If there is one consistent take regarding the Republican nomination race, it is that the field fails to generate much enthusiasm with the base and with independent voters. Rick Perry initially sparked some enthusiasm with social conservatives and the Tea Party, but his recent debate performances have curbed much of the fervour about him.
Mitt Romney continues to show more aplomb and skill as a candidate and a debater than in 2008. He did not panic when Perry jumped ahead in the polls. Now, they are nearly dead even, with Romney displaying more presidential poise. Yet, Romney does not excite the base. So far, neither Perry nor Romney has conveyed to the Republican voter that they are the candidate who can beat a now-vulnerable President Obama in November 2012. Why is this?
The GOP has three distinctive movements in its midst this election cycle. The Congressional Republican leadership, while generally intransigent with Obama on policy, recognizes that a 13 per cent approval rating of Congress is not comforting as the election year begins in earnest this January 2012. The strong and militant Tea Party contingent within the GOP House caucus, however, make any reasonable compromise with Democrats nearly impossible, and the voters want more bipartisan compromise to deal with the economy. Finally, the declared candidates for the GOP nomination each seem to be marching to a different drummer and seem out of sync with both the GOP Congressional leaders and some Tea Partiers when it comes to supporting deals with Obama.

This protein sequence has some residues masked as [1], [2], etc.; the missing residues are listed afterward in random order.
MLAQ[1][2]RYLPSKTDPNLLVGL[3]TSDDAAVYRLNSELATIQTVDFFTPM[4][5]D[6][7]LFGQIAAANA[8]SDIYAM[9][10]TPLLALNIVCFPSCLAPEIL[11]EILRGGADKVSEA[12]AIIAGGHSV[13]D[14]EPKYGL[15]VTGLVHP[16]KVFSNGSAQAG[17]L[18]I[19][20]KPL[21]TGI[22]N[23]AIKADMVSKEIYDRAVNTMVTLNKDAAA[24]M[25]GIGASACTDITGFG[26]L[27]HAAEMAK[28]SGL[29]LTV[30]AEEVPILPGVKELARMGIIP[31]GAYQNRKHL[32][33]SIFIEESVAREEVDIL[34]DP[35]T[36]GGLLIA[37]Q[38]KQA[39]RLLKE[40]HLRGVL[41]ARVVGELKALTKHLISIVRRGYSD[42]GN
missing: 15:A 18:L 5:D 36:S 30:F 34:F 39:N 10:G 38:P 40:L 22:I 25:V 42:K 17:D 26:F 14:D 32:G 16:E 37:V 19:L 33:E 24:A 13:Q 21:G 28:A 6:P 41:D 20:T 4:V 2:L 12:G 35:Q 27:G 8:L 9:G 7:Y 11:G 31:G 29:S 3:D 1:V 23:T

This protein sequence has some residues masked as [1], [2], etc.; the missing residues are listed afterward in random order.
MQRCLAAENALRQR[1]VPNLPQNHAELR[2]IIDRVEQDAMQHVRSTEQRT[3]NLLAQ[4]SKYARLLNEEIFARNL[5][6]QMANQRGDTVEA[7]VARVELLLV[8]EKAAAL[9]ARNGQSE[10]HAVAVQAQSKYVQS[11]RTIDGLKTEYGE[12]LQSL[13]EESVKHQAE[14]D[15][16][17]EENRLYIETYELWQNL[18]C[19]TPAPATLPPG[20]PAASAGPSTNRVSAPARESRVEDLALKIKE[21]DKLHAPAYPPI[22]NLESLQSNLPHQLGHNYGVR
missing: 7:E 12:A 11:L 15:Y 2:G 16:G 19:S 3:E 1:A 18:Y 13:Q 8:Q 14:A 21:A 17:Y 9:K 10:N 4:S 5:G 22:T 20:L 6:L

True, the Republican Party is more to the right on nearly every issue, including the role of government, taxes, cultural values, and deficits, than any recent version of the GOP. Long-time Republican strategists will tell you that Ronald Reagan and Richard Nixon would be seen as liberals by today’s Republican standards. Yet despite the ideological synergies within the party, there remains unease about who will face President Obama in 2012.
Which brings us to New Jersey Governor Chris Christie, who has repeatedly resisted overtures by prominent and respected established Republicans. Just recently, there are rumblings he may be on the verge of reversing course and saying yes to a 2012 candidacy.
Christie, a blunt-speaking no-nonsense type of leader, is a Republican governor from a blue state (Democratic) and would represent a formidable challenge. His fiscal conservatism, coupled with populist rhetoric, contrast favourably with the slickness of Romney and the radicalism of Perry. In other words, he may be seen as the Republican saviour so many have been clamouring for.
But with well-financed opponents like Romney and Perry currently dominating the contest, Christie would be facing an uphill battle. The primaries will be in full swing in less than 4 months. And not having completed his first term as governor, he will be scrutinized heavily by the field of eight declared candidates .
I would be surprised if Christie reverses course and says yes at this stage. Perry may be facing a critical point in his candidacy and may fade, but with the trend toward front-loading key GOP primary states (Iowa, New Hampshire, South Carolina, and Florida), it may be too late for a candidate like Christie. All this, in the end, will likely favour the early frontrunner—Mitt Romney—making the emergence of a Republican saviour a doubtful proposition at best.
John Parisella is currently serving as Quebec’s Delegate-General in New York City.